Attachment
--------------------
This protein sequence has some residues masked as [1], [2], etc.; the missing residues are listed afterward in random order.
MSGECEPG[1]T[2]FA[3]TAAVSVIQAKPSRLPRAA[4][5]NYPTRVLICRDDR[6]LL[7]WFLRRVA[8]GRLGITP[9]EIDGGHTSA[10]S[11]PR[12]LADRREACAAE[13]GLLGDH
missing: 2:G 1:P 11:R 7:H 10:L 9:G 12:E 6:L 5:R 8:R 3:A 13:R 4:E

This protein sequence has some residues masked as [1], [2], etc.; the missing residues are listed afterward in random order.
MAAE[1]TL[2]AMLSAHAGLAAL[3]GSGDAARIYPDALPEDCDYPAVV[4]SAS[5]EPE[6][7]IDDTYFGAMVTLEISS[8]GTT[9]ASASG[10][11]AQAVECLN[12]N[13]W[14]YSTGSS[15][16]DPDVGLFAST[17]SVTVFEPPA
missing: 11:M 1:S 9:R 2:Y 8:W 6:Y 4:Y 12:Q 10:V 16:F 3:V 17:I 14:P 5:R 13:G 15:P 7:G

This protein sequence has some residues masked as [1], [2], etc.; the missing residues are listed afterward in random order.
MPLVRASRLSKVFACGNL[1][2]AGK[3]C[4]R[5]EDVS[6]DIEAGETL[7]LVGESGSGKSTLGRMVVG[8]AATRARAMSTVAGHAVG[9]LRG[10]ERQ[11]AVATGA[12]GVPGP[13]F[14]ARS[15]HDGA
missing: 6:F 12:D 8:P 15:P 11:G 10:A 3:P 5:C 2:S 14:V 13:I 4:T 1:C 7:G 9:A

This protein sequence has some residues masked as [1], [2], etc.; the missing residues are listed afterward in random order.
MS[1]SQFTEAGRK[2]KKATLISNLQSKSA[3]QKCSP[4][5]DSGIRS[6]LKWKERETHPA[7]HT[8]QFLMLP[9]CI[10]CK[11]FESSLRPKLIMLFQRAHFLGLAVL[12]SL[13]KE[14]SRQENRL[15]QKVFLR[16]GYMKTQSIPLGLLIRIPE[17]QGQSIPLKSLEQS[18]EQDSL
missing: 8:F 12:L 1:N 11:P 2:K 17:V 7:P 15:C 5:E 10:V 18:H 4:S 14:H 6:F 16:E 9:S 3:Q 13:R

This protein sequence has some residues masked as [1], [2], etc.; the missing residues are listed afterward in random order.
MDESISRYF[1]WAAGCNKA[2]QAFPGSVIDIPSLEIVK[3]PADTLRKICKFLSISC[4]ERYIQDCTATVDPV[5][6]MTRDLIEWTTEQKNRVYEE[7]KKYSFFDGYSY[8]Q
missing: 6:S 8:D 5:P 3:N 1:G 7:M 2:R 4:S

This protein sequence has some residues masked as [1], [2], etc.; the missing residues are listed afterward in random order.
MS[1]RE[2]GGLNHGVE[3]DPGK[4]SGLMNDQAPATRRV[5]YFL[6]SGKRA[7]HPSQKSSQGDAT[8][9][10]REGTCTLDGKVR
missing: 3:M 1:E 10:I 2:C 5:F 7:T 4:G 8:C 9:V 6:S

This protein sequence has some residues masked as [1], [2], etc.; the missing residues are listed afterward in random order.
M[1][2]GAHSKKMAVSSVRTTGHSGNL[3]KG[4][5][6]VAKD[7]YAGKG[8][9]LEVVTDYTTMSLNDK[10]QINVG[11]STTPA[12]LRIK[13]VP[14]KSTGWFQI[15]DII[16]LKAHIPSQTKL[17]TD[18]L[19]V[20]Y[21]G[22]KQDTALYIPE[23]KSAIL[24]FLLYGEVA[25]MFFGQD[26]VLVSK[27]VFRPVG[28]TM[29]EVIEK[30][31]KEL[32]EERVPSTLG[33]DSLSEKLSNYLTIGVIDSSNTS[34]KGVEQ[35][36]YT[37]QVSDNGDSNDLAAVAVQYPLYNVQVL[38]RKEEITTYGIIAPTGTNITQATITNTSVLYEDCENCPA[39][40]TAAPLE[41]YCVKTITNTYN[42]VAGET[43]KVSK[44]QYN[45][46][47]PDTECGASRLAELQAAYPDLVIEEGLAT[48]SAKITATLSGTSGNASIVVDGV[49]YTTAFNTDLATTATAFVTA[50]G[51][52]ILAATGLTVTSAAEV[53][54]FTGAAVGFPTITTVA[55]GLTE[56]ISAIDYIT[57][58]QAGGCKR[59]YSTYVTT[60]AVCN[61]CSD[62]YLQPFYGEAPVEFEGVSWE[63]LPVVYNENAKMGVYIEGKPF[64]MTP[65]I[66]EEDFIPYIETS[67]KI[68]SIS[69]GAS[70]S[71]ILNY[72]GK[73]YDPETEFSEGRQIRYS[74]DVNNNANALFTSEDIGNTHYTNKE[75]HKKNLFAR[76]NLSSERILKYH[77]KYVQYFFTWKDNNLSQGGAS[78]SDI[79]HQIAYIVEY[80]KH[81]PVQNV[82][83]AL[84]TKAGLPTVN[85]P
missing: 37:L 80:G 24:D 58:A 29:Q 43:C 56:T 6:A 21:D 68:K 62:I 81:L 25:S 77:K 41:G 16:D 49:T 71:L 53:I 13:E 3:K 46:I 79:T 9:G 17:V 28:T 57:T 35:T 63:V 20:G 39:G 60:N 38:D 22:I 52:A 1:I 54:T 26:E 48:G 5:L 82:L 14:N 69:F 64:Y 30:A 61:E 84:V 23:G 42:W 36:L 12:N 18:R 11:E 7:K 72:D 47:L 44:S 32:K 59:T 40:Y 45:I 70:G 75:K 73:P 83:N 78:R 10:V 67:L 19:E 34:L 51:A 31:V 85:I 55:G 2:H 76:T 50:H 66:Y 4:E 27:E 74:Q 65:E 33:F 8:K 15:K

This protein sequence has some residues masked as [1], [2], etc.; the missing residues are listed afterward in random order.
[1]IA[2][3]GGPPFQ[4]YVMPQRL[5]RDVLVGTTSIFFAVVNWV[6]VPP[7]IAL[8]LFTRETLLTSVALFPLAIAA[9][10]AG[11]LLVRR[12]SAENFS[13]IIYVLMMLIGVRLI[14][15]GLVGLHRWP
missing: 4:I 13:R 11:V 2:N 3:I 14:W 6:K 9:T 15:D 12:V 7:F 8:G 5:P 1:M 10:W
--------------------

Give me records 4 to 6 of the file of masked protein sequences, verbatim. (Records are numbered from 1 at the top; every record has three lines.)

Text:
This protein sequence has some residues masked as [1], [2], etc.; the missing residues are listed afterward in random order.
MS[1]SQFTEAGRK[2]KKATLISNLQSKSA[3]QKCSP[4][5]DSGIRS[6]LKWKERETHPA[7]HT[8]QFLMLP[9]CI[10]CK[11]FESSLRPKLIMLFQRAHFLGLAVL[12]SL[13]KE[14]SRQENRL[15]QKVFLR[16]GYMKTQSIPLGLLIRIPE[17]QGQSIPLKSLEQS[18]EQDSL
missing: 8:F 12:L 1:N 11:P 2:K 17:V 7:P 15:C 5:E 10:V 18:H 4:S 14:H 6:F 16:E 9:S 3:Q 13:R

This protein sequence has some residues masked as [1], [2], etc.; the missing residues are listed afterward in random order.
MDESISRYF[1]WAAGCNKA[2]QAFPGSVIDIPSLEIVK[3]PADTLRKICKFLSISC[4]ERYIQDCTATVDPV[5][6]MTRDLIEWTTEQKNRVYEE[7]KKYSFFDGYSY[8]Q
missing: 6:S 8:D 5:P 3:N 1:G 7:M 2:R 4:S

This protein sequence has some residues masked as [1], [2], etc.; the missing residues are listed afterward in random order.
MS[1]RE[2]GGLNHGVE[3]DPGK[4]SGLMNDQAPATRRV[5]YFL[6]SGKRA[7]HPSQKSSQGDAT[8][9][10]REGTCTLDGKVR
missing: 3:M 1:E 10:I 2:C 5:F 7:T 4:G 8:C 9:V 6:S